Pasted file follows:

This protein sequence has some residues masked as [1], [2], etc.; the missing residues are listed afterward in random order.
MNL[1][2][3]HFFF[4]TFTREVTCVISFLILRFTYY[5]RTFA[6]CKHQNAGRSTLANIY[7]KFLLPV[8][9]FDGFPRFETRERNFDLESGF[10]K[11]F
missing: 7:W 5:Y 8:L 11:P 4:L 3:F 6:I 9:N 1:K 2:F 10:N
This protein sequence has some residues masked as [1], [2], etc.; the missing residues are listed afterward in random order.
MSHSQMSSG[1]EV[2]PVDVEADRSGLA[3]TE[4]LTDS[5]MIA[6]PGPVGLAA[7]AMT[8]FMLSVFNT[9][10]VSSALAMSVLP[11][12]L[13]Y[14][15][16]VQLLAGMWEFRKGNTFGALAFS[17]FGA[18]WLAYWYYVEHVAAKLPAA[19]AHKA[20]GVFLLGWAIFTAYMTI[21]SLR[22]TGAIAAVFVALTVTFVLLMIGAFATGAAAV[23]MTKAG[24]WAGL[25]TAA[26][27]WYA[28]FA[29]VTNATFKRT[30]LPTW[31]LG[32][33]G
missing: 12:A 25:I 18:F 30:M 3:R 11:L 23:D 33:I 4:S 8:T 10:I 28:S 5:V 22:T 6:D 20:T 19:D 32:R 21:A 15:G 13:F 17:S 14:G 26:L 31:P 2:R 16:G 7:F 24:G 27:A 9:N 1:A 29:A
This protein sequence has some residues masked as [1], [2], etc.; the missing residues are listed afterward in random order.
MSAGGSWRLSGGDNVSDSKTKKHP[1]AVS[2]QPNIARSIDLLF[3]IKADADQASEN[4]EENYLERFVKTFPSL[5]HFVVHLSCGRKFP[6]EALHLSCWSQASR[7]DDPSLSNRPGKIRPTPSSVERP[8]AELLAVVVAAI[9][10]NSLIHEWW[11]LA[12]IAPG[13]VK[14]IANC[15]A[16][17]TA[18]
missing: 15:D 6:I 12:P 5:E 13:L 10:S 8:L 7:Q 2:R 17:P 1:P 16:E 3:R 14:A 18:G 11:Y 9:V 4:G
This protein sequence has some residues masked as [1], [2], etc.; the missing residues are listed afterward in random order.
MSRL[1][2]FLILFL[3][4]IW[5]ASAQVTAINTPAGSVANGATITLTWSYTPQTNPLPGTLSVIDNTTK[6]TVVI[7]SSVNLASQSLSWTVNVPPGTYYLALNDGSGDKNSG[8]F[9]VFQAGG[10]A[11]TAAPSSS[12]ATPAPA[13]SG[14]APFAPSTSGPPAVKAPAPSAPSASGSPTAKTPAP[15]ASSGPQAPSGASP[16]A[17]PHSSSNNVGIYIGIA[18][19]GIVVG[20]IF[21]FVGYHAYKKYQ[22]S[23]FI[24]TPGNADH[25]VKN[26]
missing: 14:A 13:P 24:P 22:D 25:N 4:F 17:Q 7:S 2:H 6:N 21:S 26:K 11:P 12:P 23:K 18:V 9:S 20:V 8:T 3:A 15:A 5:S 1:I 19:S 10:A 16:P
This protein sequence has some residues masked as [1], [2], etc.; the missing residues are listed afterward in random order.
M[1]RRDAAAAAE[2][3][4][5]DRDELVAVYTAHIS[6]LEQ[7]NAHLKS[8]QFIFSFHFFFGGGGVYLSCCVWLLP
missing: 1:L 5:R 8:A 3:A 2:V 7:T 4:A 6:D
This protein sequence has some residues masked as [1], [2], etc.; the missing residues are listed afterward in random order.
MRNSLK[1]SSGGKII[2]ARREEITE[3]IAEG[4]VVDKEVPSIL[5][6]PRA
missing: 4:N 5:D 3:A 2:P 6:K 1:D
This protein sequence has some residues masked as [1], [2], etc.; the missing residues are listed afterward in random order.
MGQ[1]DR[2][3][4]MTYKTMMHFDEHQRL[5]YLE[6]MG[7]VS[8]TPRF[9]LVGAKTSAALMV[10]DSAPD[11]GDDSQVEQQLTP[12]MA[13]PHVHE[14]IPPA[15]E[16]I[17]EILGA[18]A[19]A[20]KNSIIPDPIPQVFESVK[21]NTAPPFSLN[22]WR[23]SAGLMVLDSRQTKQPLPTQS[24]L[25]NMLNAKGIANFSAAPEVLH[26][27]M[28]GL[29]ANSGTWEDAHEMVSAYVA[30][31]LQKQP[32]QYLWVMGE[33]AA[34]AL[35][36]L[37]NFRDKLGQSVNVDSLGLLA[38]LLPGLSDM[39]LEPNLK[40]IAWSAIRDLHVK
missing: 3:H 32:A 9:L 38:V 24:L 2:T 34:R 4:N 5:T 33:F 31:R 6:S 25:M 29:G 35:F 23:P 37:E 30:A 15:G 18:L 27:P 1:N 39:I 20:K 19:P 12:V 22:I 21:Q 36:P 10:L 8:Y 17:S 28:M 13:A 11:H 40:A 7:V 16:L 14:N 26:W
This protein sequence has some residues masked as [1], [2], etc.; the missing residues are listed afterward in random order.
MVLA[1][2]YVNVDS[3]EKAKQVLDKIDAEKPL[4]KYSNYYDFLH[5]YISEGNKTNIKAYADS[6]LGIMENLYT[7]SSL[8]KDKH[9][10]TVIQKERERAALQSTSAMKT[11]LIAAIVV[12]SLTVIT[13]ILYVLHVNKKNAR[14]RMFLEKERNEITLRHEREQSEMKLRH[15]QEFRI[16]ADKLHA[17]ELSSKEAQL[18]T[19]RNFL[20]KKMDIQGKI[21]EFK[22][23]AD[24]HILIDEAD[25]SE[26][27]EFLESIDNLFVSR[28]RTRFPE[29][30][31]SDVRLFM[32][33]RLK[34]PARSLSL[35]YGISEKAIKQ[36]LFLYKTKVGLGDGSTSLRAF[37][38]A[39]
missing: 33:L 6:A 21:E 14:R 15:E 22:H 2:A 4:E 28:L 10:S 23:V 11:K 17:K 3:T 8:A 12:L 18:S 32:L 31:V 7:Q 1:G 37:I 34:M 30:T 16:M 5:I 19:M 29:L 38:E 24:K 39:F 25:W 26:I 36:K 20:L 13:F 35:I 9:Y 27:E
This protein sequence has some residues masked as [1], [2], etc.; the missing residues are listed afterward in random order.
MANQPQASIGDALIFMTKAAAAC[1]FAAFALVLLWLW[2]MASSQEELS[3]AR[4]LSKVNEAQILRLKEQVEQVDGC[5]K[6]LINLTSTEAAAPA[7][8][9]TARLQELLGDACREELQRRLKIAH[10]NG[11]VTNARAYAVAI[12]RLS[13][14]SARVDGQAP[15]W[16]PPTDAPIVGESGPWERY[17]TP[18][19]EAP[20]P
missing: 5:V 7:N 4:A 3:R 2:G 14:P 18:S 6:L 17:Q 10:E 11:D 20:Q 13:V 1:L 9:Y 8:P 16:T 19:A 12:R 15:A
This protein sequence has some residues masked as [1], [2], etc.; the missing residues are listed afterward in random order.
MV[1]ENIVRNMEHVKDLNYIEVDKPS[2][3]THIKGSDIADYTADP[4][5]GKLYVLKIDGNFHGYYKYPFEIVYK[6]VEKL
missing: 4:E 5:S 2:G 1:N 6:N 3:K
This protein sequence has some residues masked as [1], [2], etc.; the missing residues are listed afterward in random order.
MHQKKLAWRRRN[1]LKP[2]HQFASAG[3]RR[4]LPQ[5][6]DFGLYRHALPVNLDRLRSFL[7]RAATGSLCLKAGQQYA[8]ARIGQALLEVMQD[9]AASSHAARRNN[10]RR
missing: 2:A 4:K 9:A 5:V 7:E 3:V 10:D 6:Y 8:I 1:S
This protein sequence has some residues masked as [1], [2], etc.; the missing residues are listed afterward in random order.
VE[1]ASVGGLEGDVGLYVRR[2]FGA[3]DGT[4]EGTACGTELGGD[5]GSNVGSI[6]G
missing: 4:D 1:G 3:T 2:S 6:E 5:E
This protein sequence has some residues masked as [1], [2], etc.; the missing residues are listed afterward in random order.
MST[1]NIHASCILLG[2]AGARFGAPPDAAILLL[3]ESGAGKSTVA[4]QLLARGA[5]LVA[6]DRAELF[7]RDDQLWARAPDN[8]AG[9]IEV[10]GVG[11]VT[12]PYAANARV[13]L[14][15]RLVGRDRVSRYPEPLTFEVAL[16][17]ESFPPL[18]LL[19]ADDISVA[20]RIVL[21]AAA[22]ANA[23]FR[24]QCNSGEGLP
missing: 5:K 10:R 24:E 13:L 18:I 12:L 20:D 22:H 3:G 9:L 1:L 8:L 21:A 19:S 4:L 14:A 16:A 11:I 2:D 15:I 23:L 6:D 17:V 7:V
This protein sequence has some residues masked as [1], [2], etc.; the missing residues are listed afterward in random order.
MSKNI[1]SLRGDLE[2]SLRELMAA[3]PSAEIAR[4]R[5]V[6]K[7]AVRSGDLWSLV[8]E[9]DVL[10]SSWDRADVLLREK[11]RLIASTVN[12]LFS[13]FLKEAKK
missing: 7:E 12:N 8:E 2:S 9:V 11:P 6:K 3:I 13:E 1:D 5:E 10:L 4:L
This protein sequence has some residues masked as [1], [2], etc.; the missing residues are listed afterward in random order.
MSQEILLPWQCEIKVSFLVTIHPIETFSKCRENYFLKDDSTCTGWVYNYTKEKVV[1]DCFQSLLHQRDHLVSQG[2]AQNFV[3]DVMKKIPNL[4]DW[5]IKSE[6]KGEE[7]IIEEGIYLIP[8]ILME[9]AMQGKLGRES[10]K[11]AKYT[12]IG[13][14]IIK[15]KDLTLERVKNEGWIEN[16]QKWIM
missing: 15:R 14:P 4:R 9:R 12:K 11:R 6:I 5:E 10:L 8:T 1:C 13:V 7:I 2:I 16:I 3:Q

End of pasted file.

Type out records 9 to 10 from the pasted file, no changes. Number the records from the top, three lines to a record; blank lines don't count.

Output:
This protein sequence has some residues masked as [1], [2], etc.; the missing residues are listed afterward in random order.
MANQPQASIGDALIFMTKAAAAC[1]FAAFALVLLWLW[2]MASSQEELS[3]AR[4]LSKVNEAQILRLKEQVEQVDGC[5]K[6]LINLTSTEAAAPA[7][8][9]TARLQELLGDACREELQRRLKIAH[10]NG[11]VTNARAYAVAI[12]RLS[13][14]SARVDGQAP[15]W[16]PPTDAPIVGESGPWERY[17]TP[18][19]EAP[20]P
missing: 5:V 7:N 4:A 3:R 2:G 14:P 18:S 6:L 17:Q 10:E 11:D 20:Q 13:V 1:L 9:Y 8:P 16:T 19:A 12:R 15:A
This protein sequence has some residues masked as [1], [2], etc.; the missing residues are listed afterward in random order.
MV[1]ENIVRNMEHVKDLNYIEVDKPS[2][3]THIKGSDIADYTADP[4][5]GKLYVLKIDGNFHGYYKYPFEIVYK[6]VEKL
missing: 4:E 5:S 2:G 1:N 6:N 3:K